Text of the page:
The aspect of chapter two that I will be focusing on is the Self-Serving Bias. This effect essentially is that human beings tend to take credit for successes while blaming others for failures. Furthermore, it is a tendency to generally view situations of which we are a part in such a way that we look better to ourselves and others than perhaps we really are.
I again will illustrate this effect using the example of politics, namely with the current President of the United States. I will preface my words by saying that what I write is not a political statement, and similar remarks could be made about any President of the United States, as they all reflect this principle to some degree; that is simply the nature of politics. I will isolate my example to two events: one good, one bad. The first is the killing of Usama Bin Laden, the terrorist mastermind behind the 9/11 attacks. The Obama administration has been touting this event as a major success of President Obama. Whether or not the credit should be as liberally applied to the president is its own discussion, but the point is that he is quick to apply the credit to himself. As for an example of a bad happening, our economy has been in recession for some time. While Obama is often criticized by many as one who has no handle on our very-slowly recovering economy, Obama has been quick to blame the republican-controlled congress for not passing much of his legislation that, according to him, would have led to significant growth and success for our country economically.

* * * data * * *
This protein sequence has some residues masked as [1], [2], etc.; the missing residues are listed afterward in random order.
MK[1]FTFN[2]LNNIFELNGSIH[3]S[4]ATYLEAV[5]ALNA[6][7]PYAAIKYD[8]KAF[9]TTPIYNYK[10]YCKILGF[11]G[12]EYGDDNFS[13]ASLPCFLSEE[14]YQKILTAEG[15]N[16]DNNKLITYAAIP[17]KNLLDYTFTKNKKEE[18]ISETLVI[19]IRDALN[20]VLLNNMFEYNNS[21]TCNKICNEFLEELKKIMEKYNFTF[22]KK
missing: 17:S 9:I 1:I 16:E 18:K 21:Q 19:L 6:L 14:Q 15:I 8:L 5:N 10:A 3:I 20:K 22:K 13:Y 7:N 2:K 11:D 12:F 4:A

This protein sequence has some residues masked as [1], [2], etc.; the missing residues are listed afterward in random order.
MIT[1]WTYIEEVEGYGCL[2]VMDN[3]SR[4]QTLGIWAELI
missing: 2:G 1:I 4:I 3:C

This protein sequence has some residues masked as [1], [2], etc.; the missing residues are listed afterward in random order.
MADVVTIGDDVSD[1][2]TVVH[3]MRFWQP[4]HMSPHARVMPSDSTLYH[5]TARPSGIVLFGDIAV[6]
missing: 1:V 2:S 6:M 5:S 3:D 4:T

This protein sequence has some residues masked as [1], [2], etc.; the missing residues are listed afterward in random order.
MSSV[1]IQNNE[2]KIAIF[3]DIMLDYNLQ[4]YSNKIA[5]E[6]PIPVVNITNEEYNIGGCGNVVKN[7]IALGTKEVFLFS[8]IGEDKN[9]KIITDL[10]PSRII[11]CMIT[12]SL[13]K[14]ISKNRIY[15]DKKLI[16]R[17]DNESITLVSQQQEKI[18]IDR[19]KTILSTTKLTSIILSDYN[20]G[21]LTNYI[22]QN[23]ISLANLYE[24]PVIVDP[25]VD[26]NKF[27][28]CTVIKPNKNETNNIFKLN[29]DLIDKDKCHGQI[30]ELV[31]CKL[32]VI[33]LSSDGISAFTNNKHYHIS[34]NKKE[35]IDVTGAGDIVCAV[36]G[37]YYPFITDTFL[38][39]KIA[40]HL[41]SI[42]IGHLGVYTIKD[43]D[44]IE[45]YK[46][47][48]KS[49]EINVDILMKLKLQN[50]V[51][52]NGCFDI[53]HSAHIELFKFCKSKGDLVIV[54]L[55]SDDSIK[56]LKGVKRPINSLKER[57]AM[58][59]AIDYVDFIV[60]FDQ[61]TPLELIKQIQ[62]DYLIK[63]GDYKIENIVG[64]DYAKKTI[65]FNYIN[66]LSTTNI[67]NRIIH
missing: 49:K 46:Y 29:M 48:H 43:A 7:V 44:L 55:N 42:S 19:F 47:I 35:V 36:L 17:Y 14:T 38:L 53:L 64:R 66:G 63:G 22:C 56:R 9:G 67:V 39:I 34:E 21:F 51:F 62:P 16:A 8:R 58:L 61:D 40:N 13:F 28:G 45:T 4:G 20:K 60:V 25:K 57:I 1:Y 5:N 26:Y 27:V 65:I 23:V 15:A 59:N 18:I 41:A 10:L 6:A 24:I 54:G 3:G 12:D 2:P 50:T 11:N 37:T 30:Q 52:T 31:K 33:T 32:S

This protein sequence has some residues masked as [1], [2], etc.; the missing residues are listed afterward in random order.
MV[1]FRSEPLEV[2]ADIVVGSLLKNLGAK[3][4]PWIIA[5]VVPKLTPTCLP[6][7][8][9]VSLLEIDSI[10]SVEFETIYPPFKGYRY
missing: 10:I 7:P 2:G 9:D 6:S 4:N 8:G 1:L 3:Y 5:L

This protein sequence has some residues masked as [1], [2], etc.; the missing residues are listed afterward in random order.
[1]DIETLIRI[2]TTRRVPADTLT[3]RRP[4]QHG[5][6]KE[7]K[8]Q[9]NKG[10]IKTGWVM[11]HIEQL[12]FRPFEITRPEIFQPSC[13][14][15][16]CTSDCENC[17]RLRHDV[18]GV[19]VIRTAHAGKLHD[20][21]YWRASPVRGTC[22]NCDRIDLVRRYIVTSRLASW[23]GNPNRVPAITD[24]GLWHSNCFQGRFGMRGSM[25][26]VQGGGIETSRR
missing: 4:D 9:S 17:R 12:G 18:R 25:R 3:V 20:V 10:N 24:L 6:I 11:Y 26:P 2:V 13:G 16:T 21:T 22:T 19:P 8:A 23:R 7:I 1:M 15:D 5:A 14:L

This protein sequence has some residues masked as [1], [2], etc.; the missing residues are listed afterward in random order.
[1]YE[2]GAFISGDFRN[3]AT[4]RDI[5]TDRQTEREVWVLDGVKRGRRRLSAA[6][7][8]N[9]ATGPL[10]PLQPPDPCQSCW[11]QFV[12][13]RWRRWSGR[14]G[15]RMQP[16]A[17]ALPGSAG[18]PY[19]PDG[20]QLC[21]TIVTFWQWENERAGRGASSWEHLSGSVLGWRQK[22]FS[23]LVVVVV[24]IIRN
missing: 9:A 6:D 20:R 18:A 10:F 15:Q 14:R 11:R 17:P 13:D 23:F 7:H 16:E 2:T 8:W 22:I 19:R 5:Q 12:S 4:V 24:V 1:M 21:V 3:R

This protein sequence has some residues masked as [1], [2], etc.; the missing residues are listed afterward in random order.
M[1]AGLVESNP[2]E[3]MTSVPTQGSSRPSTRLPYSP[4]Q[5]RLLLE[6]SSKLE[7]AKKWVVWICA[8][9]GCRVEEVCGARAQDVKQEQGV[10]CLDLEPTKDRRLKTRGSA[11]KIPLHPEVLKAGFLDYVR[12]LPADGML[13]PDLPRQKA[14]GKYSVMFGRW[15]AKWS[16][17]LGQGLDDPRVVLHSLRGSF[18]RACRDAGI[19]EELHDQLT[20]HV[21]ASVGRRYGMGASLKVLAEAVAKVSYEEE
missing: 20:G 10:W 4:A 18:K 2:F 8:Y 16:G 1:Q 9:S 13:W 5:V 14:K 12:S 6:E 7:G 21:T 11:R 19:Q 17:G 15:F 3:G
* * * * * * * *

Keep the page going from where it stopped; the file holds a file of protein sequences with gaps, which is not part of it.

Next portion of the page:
I take no stance in this blog post as to how credible Obama is on these points. And again, similar illustrations could be made with any other president. My point is to show that when something good happens (the killing of Bin Laden), a person generally has no problem being the responsible one who answers for what happened. While on the other hand, when something bad happens (our struggling economy), responsibility suddenly falls elsewhere, leaving the person without any blame for such things.